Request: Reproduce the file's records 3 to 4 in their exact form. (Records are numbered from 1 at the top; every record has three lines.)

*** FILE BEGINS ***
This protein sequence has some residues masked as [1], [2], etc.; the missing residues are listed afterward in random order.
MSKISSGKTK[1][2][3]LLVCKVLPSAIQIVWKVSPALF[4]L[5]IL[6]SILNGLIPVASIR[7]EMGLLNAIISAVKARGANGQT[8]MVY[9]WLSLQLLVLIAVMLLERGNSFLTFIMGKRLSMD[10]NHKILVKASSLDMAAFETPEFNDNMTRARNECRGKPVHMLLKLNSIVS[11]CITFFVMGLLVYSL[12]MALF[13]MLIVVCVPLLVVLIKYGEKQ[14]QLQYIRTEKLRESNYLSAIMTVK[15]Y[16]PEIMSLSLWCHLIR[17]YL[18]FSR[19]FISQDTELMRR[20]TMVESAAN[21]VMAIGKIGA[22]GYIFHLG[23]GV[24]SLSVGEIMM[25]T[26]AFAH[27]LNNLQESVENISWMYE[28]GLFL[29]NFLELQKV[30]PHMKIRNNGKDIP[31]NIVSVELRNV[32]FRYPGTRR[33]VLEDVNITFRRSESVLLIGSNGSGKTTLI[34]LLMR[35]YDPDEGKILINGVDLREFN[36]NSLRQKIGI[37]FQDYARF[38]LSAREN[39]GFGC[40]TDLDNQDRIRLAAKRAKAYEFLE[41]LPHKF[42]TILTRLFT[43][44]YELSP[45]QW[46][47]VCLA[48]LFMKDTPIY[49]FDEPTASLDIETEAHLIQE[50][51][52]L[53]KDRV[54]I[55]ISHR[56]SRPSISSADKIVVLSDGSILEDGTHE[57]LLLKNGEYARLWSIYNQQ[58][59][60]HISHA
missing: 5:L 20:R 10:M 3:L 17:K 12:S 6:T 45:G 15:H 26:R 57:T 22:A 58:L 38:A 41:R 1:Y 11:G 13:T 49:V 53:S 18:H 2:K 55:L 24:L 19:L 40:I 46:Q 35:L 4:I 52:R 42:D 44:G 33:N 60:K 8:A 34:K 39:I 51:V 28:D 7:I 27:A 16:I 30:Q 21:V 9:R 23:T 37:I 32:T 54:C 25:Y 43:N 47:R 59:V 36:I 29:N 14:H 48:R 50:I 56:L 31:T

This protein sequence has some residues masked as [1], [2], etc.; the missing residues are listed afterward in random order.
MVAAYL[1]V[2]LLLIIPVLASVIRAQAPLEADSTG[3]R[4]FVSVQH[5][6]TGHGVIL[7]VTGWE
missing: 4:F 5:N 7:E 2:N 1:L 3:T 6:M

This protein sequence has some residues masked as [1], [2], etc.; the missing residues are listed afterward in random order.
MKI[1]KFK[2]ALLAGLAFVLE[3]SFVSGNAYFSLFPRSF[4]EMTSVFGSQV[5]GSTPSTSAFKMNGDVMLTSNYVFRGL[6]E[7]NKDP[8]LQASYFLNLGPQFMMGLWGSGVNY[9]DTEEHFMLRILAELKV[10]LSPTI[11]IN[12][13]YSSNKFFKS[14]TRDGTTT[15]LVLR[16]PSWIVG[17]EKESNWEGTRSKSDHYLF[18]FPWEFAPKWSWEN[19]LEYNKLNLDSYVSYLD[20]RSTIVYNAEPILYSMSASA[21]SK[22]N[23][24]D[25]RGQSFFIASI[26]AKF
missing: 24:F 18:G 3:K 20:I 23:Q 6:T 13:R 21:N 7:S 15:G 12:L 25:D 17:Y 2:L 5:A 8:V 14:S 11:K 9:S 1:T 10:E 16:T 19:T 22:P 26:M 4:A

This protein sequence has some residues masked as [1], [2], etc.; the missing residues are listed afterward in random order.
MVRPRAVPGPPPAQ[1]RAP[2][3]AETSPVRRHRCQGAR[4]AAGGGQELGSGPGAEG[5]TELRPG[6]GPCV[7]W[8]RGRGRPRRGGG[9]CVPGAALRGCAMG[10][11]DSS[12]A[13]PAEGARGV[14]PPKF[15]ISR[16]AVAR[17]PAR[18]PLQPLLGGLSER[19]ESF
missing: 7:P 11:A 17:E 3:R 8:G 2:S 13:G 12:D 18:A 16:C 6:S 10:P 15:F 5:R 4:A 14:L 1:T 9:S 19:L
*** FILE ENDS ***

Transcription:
This protein sequence has some residues masked as [1], [2], etc.; the missing residues are listed afterward in random order.
MKI[1]KFK[2]ALLAGLAFVLE[3]SFVSGNAYFSLFPRSF[4]EMTSVFGSQV[5]GSTPSTSAFKMNGDVMLTSNYVFRGL[6]E[7]NKDP[8]LQASYFLNLGPQFMMGLWGSGVNY[9]DTEEHFMLRILAELKV[10]LSPTI[11]IN[12][13]YSSNKFFKS[14]TRDGTTT[15]LVLR[16]PSWIVG[17]EKESNWEGTRSKSDHYLF[18]FPWEFAPKWSWEN[19]LEYNKLNLDSYVSYLD[20]RSTIVYNAEPILYSMSASA[21]SK[22]N[23][24]D[25]RGQSFFIASI[26]AKF
missing: 24:F 18:G 3:K 20:I 23:Q 6:T 13:R 21:N 7:S 15:G 12:L 25:D 17:Y 2:L 5:A 8:V 14:S 11:K 9:S 1:T 10:E 16:T 19:T 22:P 26:M 4:A

This protein sequence has some residues masked as [1], [2], etc.; the missing residues are listed afterward in random order.
MVRPRAVPGPPPAQ[1]RAP[2][3]AETSPVRRHRCQGAR[4]AAGGGQELGSGPGAEG[5]TELRPG[6]GPCV[7]W[8]RGRGRPRRGGG[9]CVPGAALRGCAMG[10][11]DSS[12]A[13]PAEGARGV[14]PPKF[15]ISR[16]AVAR[17]PAR[18]PLQPLLGGLSER[19]ESF
missing: 7:P 11:A 17:E 3:R 8:G 2:S 13:G 12:D 18:A 16:C 6:S 10:P 15:F 5:R 4:A 14:L 1:T 9:S 19:L